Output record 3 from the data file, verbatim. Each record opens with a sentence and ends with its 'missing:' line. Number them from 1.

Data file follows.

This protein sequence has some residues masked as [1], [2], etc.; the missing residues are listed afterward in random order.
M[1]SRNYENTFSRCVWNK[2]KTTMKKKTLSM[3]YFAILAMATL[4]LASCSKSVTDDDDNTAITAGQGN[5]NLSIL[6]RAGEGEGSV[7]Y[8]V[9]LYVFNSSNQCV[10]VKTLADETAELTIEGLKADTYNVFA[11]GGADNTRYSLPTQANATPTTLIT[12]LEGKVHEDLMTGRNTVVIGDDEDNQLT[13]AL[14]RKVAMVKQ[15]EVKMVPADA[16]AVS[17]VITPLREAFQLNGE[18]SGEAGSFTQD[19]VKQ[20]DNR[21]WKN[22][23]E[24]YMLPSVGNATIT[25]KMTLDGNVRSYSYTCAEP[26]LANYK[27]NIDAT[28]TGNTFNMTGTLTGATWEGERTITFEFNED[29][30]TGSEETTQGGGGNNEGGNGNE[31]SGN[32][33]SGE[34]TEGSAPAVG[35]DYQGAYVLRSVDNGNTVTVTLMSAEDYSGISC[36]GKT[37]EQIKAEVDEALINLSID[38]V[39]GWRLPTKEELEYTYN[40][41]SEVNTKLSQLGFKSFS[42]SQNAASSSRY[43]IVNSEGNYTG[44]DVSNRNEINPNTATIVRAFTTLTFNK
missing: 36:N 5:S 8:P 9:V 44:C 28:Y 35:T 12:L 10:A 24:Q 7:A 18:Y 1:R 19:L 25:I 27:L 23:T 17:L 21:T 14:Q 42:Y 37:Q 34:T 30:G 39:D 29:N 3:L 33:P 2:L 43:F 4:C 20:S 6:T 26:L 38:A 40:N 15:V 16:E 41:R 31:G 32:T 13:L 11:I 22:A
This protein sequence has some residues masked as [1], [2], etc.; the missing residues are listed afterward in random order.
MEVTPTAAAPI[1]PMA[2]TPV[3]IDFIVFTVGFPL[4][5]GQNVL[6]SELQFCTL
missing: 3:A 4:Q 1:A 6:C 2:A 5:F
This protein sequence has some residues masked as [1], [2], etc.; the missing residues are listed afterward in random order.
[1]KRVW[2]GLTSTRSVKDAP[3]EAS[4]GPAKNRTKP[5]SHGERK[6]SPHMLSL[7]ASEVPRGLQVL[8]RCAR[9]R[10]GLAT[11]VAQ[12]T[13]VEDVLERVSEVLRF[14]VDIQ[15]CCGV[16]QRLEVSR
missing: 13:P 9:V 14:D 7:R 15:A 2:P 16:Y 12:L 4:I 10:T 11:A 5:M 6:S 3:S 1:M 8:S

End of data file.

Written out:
This protein sequence has some residues masked as [1], [2], etc.; the missing residues are listed afterward in random order.
[1]KRVW[2]GLTSTRSVKDAP[3]EAS[4]GPAKNRTKP[5]SHGERK[6]SPHMLSL[7]ASEVPRGLQVL[8]RCAR[9]R[10]GLAT[11]VAQ[12]T[13]VEDVLERVSEVLRF[14]VDIQ[15]CCGV[16]QRLEVSR
missing: 13:P 9:V 14:D 7:R 15:A 2:P 16:Y 12:L 4:I 10:T 11:A 5:M 6:S 3:S 1:M 8:S